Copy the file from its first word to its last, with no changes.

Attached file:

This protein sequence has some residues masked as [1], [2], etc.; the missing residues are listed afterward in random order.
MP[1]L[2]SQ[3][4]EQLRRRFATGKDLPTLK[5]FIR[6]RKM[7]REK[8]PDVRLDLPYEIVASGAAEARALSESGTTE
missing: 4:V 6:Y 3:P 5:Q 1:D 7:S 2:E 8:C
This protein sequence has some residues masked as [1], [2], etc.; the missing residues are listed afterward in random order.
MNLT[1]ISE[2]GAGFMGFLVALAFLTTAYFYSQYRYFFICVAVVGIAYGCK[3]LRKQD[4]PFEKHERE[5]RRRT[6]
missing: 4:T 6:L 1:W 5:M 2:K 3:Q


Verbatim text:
This protein sequence has some residues masked as [1], [2], etc.; the missing residues are listed afterward in random order.
MP[1]L[2]SQ[3][4]EQLRRRFATGKDLPTLK[5]FIR[6]RKM[7]REK[8]PDVRLDLPYEIVASGAAEARALSESGTTE
missing: 4:V 6:Y 3:P 5:Q 1:D 7:S 2:E 8:C
This protein sequence has some residues masked as [1], [2], etc.; the missing residues are listed afterward in random order.
MNLT[1]ISE[2]GAGFMGFLVALAFLTTAYFYSQYRYFFICVAVVGIAYGCK[3]LRKQD[4]PFEKHERE[5]RRRT[6]
missing: 4:T 6:L 1:W 5:M 2:K 3:Q